JD Supra does not sell, rent or otherwise provide your details to third parties, other than to the authors of the content on JD Supra.

If you prefer not to enable cookies, you may change your browser settings to disable cookies; however, please note that rejecting cookies while visiting the Website may result in certain parts of the Website not operating correctly or as efficiently as if cookies were allowed.

Email Choice/Opt-out

Users who opt in to receive emails may choose to no longer receive e-mail updates and newsletters by selecting the "opt-out of future email" option in the email they receive from JD Supra or in their JD Supra account management screen.


JD Supra takes reasonable precautions to insure that user information is kept private. We restrict access to user information to those individuals who reasonably need access to perform their job functions, such as our third party email service, customer service personnel and technical staff. However, please note that no method of transmitting or storing data is completely secure and we cannot guarantee the security of user information. Unauthorized entry or use, hardware or software failure, and other factors may compromise the security of user information at any time.

If you have reason to believe that your interaction with us is no longer secure, you must immediately notify us of the problem by contacting us at In the unlikely event that we believe that the security of your user information in our possession or control may have been compromised, we may seek to notify you of that development and, if so, will endeavor to do so as promptly as practicable under the circumstances.

Sharing and Disclosure of Information JD Supra Collects

Except as otherwise described in this privacy statement, JD Supra will not disclose personal information to any third party unless we believe that disclosure is necessary to: (1) comply with applicable laws; (2) respond to governmental inquiries or requests; (3) comply with valid legal process; (4) protect the rights, privacy, safety or property of JD Supra, users of the Service, Website visitors or the public; (5) permit us to pursue available remedies or limit the damages that we may sustain; and (6) enforce our Terms & Conditions of Use.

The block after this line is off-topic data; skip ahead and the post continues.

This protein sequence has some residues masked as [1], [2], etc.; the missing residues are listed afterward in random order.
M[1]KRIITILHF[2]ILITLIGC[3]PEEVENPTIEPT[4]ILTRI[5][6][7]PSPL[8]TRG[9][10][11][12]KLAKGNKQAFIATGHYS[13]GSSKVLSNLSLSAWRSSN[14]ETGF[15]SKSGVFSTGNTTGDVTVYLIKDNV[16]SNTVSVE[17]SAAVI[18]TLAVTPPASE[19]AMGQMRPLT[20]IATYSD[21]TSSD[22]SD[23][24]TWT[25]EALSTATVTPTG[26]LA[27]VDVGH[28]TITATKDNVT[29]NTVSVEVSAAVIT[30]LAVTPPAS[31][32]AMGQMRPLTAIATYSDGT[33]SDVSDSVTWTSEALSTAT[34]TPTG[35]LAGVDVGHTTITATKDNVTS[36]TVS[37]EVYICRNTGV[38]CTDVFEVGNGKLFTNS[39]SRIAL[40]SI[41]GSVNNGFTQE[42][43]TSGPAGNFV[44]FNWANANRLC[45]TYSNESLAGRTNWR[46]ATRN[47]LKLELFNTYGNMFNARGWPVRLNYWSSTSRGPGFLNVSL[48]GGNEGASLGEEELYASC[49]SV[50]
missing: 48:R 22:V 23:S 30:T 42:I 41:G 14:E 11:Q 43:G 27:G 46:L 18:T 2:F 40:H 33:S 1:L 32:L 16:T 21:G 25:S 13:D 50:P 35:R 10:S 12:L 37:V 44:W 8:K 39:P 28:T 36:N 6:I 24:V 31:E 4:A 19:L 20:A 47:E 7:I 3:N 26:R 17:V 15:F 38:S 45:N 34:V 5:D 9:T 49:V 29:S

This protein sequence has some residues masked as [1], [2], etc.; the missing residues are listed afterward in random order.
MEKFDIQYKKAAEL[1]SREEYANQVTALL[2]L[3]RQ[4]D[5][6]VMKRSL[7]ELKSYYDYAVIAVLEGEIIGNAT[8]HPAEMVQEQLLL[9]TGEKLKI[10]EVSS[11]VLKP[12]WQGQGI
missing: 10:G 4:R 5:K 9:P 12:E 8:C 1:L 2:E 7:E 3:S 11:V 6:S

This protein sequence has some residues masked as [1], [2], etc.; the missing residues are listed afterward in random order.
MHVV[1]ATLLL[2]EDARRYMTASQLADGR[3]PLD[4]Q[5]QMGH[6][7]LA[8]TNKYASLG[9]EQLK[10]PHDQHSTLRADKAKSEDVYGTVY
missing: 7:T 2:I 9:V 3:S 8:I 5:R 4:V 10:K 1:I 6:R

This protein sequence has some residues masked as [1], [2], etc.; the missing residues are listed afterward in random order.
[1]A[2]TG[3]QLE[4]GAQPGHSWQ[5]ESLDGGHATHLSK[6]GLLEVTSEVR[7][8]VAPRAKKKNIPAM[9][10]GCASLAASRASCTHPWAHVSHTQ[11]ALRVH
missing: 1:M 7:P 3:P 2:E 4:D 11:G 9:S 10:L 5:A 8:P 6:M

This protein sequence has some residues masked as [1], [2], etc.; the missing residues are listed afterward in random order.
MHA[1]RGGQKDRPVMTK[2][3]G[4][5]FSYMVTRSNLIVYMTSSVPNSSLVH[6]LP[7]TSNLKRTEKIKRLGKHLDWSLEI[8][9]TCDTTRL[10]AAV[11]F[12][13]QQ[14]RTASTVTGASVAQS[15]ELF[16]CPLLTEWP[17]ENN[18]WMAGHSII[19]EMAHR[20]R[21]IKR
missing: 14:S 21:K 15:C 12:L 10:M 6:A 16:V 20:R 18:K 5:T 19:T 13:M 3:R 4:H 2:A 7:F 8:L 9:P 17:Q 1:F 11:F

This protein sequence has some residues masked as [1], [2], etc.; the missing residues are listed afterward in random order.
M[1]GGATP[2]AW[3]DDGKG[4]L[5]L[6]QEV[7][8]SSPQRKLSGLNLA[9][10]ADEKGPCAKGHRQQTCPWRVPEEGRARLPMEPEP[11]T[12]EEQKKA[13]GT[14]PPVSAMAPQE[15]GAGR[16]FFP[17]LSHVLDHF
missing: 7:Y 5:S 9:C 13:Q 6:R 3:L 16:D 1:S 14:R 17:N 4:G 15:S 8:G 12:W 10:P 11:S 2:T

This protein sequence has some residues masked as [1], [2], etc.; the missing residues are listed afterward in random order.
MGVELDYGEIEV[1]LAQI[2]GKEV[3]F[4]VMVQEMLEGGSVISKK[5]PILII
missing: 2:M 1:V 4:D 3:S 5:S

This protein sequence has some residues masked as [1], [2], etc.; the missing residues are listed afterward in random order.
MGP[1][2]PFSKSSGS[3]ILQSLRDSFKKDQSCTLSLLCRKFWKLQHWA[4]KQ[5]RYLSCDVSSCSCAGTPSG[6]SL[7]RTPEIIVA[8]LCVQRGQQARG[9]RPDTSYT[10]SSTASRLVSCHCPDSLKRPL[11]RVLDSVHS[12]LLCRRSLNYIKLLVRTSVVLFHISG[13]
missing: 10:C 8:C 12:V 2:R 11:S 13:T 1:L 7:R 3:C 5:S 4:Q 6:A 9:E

In the event there is a change in the corporate structure of JD Supra such as, but not limited to, merger, consolidation, sale, liquidation or transfer of substantial assets, JD Supra may, in its sole discretion, transfer, sell or assign information collected on and through the Service to one or more affiliated or unaffiliated third parties.

Links to Other Websites

This Website and the Service may contain links to other websites. The operator of such other websites may collect information about you, including through cookies or other technologies. If you are using the Service through the Website and link to another site, you will leave the Website and this Policy will not apply to your use of and activity on those other sites. We encourage you to read the legal notices posted on those sites, including their privacy policies. We shall have no responsibility or liability for your visitation to, and the data collection and use practices of, such other sites. This Policy applies solely to the information collected in connection with your use of this Website and does not apply to any practices conducted offline or in connection with any other websites.

Changes in Our Privacy Policy

We reserve the right to change this Policy at any time. Please refer to the date at the top of this page to determine when this Policy was last revised. Any changes to our privacy policy will become effective upon posting of the revised policy on the Website. By continuing to use the Service or Website following such changes, you will be deemed to have agreed to such changes. If you do not agree with the terms of this Policy, as it may be amended from time to time, in whole or part, please do not continue using the Service or the Website.

Contacting JD Supra

If you have any questions about this privacy statement, the practices of this site, your dealings with this Web site, or if you would like to change any of the information you have provided to us, please contact us at:

- hide
*With LinkedIn, you don't need to create a separate login to manage your free JD Supra account, and we can make suggestions based on your needs and interests. We will not post anything on LinkedIn in your name. Or, sign up using your email address.